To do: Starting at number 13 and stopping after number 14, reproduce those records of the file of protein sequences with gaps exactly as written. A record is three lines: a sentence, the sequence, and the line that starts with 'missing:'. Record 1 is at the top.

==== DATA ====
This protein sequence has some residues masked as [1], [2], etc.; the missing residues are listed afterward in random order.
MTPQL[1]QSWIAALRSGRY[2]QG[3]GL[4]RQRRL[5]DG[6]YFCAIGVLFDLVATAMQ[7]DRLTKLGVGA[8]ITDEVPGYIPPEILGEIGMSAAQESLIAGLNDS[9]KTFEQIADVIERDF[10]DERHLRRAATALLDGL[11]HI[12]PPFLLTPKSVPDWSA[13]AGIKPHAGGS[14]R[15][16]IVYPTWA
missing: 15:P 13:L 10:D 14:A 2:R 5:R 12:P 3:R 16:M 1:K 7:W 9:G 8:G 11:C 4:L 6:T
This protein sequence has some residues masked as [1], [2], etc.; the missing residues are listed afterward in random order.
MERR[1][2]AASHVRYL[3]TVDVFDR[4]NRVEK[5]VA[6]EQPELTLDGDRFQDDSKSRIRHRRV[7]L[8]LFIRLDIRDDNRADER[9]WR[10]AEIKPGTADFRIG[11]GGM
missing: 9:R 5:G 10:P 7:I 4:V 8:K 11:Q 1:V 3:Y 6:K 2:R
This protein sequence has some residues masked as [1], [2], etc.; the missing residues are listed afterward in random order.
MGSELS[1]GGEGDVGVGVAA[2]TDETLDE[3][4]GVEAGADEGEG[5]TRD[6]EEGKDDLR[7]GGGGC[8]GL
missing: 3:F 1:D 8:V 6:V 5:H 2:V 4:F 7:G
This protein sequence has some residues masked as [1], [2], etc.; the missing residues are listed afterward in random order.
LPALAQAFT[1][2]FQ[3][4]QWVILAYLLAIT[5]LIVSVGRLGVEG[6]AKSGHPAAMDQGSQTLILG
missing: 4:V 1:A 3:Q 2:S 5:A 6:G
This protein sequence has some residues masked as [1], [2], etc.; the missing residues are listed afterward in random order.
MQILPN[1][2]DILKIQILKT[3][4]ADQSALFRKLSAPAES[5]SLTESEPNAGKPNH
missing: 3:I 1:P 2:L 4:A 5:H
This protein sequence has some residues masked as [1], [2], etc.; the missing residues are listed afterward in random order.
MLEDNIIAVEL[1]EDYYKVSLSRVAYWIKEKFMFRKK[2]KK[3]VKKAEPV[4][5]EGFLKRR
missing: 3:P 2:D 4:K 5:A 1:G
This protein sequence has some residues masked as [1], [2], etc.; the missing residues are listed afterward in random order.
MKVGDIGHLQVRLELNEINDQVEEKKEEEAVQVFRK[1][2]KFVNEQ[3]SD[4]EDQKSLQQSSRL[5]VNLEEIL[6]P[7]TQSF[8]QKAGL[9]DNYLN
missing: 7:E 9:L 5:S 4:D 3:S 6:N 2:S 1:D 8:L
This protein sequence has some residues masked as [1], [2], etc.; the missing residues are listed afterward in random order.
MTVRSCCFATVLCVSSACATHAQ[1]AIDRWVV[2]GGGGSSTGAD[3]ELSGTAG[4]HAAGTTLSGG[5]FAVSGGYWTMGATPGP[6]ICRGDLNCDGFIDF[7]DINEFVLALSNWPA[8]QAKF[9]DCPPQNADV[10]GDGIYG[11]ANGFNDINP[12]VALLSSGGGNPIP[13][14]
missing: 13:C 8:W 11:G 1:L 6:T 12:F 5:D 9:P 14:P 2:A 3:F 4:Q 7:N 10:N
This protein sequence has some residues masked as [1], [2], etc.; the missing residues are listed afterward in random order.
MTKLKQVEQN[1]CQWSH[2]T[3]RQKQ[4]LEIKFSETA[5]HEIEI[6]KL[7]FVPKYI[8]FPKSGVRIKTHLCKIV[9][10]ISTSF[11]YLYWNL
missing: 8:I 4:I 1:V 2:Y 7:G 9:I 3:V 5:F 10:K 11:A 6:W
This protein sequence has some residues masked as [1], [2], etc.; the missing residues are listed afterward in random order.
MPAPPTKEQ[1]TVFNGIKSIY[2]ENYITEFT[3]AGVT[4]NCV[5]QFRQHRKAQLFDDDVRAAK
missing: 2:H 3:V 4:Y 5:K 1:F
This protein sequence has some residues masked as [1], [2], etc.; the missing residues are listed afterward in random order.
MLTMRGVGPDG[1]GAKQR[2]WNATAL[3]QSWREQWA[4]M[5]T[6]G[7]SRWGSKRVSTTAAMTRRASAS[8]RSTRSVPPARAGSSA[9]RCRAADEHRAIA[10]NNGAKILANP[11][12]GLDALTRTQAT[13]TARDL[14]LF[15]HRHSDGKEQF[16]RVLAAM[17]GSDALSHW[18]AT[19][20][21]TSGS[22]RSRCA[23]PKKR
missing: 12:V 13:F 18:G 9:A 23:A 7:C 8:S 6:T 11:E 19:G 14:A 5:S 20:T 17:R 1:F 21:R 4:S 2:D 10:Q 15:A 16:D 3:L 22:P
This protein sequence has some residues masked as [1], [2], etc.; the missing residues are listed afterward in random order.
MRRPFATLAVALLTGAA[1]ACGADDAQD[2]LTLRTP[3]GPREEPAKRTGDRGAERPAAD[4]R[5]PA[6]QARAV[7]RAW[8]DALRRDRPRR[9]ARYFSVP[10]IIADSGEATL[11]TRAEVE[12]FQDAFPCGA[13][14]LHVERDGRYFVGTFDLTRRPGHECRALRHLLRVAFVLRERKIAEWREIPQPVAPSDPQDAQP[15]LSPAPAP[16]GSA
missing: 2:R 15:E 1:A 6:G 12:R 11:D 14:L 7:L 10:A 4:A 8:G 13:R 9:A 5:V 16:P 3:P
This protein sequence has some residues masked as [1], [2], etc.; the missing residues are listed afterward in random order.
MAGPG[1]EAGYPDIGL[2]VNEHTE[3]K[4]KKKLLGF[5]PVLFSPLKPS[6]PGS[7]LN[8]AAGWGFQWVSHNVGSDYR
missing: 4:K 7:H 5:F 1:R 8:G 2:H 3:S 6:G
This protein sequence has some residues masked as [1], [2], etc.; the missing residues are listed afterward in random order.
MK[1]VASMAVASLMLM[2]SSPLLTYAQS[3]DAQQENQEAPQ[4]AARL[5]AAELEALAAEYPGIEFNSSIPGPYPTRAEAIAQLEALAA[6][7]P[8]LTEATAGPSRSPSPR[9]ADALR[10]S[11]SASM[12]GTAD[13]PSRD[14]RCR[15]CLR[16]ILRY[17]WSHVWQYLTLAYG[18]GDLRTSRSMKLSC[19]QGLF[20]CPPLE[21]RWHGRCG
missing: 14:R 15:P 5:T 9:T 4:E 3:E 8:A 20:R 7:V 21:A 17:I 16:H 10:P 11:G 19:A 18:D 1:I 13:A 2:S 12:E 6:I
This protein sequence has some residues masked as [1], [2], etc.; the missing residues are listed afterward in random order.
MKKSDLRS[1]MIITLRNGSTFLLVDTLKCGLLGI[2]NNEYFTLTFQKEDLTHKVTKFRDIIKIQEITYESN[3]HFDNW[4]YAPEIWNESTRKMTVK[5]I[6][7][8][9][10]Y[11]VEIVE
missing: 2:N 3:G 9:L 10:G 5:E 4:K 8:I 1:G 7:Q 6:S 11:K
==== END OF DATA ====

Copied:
This protein sequence has some residues masked as [1], [2], etc.; the missing residues are listed afterward in random order.
MAGPG[1]EAGYPDIGL[2]VNEHTE[3]K[4]KKKLLGF[5]PVLFSPLKPS[6]PGS[7]LN[8]AAGWGFQWVSHNVGSDYR
missing: 4:K 7:H 5:F 1:R 8:G 2:H 3:S 6:G
This protein sequence has some residues masked as [1], [2], etc.; the missing residues are listed afterward in random order.
MK[1]VASMAVASLMLM[2]SSPLLTYAQS[3]DAQQENQEAPQ[4]AARL[5]AAELEALAAEYPGIEFNSSIPGPYPTRAEAIAQLEALAA[6][7]P[8]LTEATAGPSRSPSPR[9]ADALR[10]S[11]SASM[12]GTAD[13]PSRD[14]RCR[15]CLR[16]ILRY[17]WSHVWQYLTLAYG[18]GDLRTSRSMKLSC[19]QGLF[20]CPPLE[21]RWHGRCG
missing: 14:R 15:P 5:T 9:T 4:E 3:E 8:A 20:R 7:V 21:A 17:I 16:H 10:P 11:G 19:A 18:D 1:I 13:A 2:S 12:E 6:I